An ECG is one of the simplest and fastest procedures used to evaluate the heart. Electrodes (small, plastic patches) are placed at certain locations on the child’s chest, arms and legs. When the electrodes are connected to the ECG machine by lead wires, the electrical activity of the child’s heart is measured, interpreted and printed for the doctor’s information and further interpretation.
What is an exercise ECG ?
What is the electrical activity of a heart?
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The electrical activity of the heart is measured by an ECG. By placing electrodes at specific locations on the body (chest, arms and legs), a graphic representation, or tracing, of the electrical activity can be obtained. Changes in an ECG from the normal tracing can indicate one, or more, of several heart-related conditions.
Some medical conditions which may cause changes in the ECG pattern include, but are not limited to, the following:
- Conditions in which the heart is enlarged—these conditions can be caused by various factors, such as congenital (present at birth) heart defects, valve disorders, high blood pressure, congestive heart failure or conduction disturbances.
- Ischemia—decreased blood flow to the heart muscle due to abnormal, clogged or partially-clogged coronary arteries which provide blood to the heart muscle.
- Conduction disorders—a dysfunction in the heart’s electrical conduction system, which can make the heart beat too fast, too slow or at an uneven rate.
- Electrolyte disturbances—an imbalance in the level of electrolytes, or chemicals, in the blood, such as potassium, magnesium or calcium.
- Pericarditis—an inflammation or infection of the sac which surrounds the heart.
- Valve disease—malfunction of one or more of the heart valves may cause an obstruction of the blood flow within the heart.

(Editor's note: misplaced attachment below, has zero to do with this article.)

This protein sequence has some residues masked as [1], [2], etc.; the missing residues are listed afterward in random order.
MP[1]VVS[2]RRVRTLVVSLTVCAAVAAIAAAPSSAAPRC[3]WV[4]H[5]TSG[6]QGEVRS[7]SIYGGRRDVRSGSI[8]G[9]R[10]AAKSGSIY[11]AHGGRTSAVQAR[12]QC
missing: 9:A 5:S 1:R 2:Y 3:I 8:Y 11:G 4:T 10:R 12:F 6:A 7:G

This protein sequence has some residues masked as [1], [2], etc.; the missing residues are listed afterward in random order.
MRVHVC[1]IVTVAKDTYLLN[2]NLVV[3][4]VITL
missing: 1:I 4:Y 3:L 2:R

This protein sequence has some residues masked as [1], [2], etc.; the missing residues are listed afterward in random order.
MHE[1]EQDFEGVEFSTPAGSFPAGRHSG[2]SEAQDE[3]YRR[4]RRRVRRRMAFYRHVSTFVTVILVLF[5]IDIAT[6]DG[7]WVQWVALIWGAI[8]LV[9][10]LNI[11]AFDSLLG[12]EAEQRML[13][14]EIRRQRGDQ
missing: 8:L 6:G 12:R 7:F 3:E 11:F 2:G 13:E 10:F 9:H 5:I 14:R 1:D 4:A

- Chest trauma—blunt trauma to the chest, such as a motorist hitting the steering wheel in an automobile accident.
This list is presented as an example. It is not intended to be a comprehensive list of all conditions which may cause changes in the ECG pattern.
An ECG may also be performed for other reasons, including, but not limited to, the following:
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- During a physical examination to obtain a baseline tracing of the heart’s function (This baseline tracing may be used later as a comparison with future ECGs, to see if any changes have occurred.)
- As part of a work-up prior to a procedure such as surgery to make sure no heart condition exists that might cause complications during or after the procedure
- To check the function of an implanted pacemaker
- To check the effectiveness of certain heart medicine
- To check the heart’s status after a heart-related procedure such as a cardiac catheterization, heart surgery or electrophysiological studies
- To check the effects of certain medicine on the heart rhythm
Almost everyone knows what a basic ECG tracing looks like. But what does it mean?
Click image to enlarge.
- The first little upward notch of the ECG tracing is called the "P wave." The P wave indicates that the atria (the two upper chambers of the heart) are electrically stimulated to pump blood to the ventricles.
- The next part of the tracing is a short downward section connected to a tall upward section. This next part is called the "QRS complex." This part indicates that the ventricles (the two lower chambers of the heart) are electrically stimulated to pump out blood to the body.